However, the relentless march of technology and all that means RFID will
become cheap, will become programmable, will become commonplace, and you
will be assimilated.

Tony

2006\12\11@065930 by Jake Anderson

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> You're over-complicating things.  It's just a number.  While more data
> stored on the tag is nice, it's not necessary.
>
>  
Thats what i just said lol, its a rf *ID* not a rf *usermanual*
There is no need to ever program a device *if* the scale that does the
weighing (by the deli staff) is networked to the checkout.
You just say that this label is attached to 12.324 kg of carrots. The
deli staff member bagged them up for you and said they were carrots.
(perhaps in something resembling a traditional checkout?) Yes there is
an additional employee there, but you get them back by not needing them
on checkouts.
Buying pre-bagged carrots works out cheaper for the consumer because you
don't need to pay for that staff member.

To my way of thinking all ID's in a given range (say 1 billion
possibilities) would be allocated to that kind of "temporary data" and
would have a life span of say 2 days. So the chances of you having a
valid tag coming back into the store or a tag generated in another store
that is valid in the one you are currently in would be minimal.

2006\12\11@082730 by Tony Smith

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{Quote hidden}

Oh, I see.  You want something like how day pass or ticket systems work.

You have a bunch of serialised RFID tags, that is 1, 2, 3 etc.  No
duplicates.

When I get my carrots bagged, the next available tag is stuck on it (&
printed with carrots, $, kg).  The POS system now knows tag #1 is active and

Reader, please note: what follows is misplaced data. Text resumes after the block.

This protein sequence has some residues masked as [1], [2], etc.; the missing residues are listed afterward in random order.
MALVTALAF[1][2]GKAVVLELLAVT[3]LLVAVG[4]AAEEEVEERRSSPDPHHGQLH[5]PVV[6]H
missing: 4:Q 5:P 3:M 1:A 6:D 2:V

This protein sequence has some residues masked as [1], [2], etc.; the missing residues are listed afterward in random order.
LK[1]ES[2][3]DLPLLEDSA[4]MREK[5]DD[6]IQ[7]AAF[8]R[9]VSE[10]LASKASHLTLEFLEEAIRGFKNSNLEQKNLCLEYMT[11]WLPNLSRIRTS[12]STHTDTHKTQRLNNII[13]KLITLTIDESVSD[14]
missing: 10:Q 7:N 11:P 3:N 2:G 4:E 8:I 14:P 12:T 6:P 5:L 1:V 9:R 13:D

that it's 12kg of carrots, worth $25.  The checkout picks up the tag, and
adds $25 to your bill (& print carrots on the receipt).  The tag is marked
as inactive in the system to reduce double counting, mixups from other
stores etc.

Yep, that'll work.

Some supermarkets do have staff in the fruit & veg section to do this.  Not
many in Australia though, they expect the checkout staff to do that.  It's
not too hard to imagine it happening again.

Tony

2006\12\11@094826 by Peter Bindels

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On 11/12/06, Tony Smith <EraseMEajsmithspam_OUTspamTakeThisOuTrivernet.com.au> wrote:
> When I get my carrots bagged, the next available tag is stuck on it (&
> printed with carrots, $, kg).  The POS system now knows tag #1 is active and
> that it's 12kg of carrots, worth $25.  The checkout picks up the tag, and
> adds $25 to your bill (& print carrots on the receipt).  The tag is marked
> as inactive in the system to reduce double counting, mixups from other
> stores etc.
>
> Yep, that'll work.
>
> Some supermarkets do have staff in the fruit & veg section to do this.  Not
> many in Australia though, they expect the checkout staff to do that.  It's
> not too hard to imagine it happening again.